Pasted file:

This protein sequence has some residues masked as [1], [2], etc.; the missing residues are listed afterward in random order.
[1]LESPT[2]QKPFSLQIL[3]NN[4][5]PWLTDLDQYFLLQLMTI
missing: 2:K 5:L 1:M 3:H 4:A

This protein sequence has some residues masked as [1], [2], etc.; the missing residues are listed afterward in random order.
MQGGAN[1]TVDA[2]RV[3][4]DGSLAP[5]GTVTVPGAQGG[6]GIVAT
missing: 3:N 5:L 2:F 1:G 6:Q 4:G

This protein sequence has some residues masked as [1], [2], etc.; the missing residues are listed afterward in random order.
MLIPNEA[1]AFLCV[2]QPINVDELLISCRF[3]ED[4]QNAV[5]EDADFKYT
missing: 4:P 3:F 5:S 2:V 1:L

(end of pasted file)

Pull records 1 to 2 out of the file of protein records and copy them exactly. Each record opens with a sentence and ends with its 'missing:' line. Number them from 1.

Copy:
This protein sequence has some residues masked as [1], [2], etc.; the missing residues are listed afterward in random order.
[1]LESPT[2]QKPFSLQIL[3]NN[4][5]PWLTDLDQYFLLQLMTI
missing: 2:K 5:L 1:M 3:H 4:A

This protein sequence has some residues masked as [1], [2], etc.; the missing residues are listed afterward in random order.
MQGGAN[1]TVDA[2]RV[3][4]DGSLAP[5]GTVTVPGAQGG[6]GIVAT
missing: 3:N 5:L 2:F 1:G 6:Q 4:G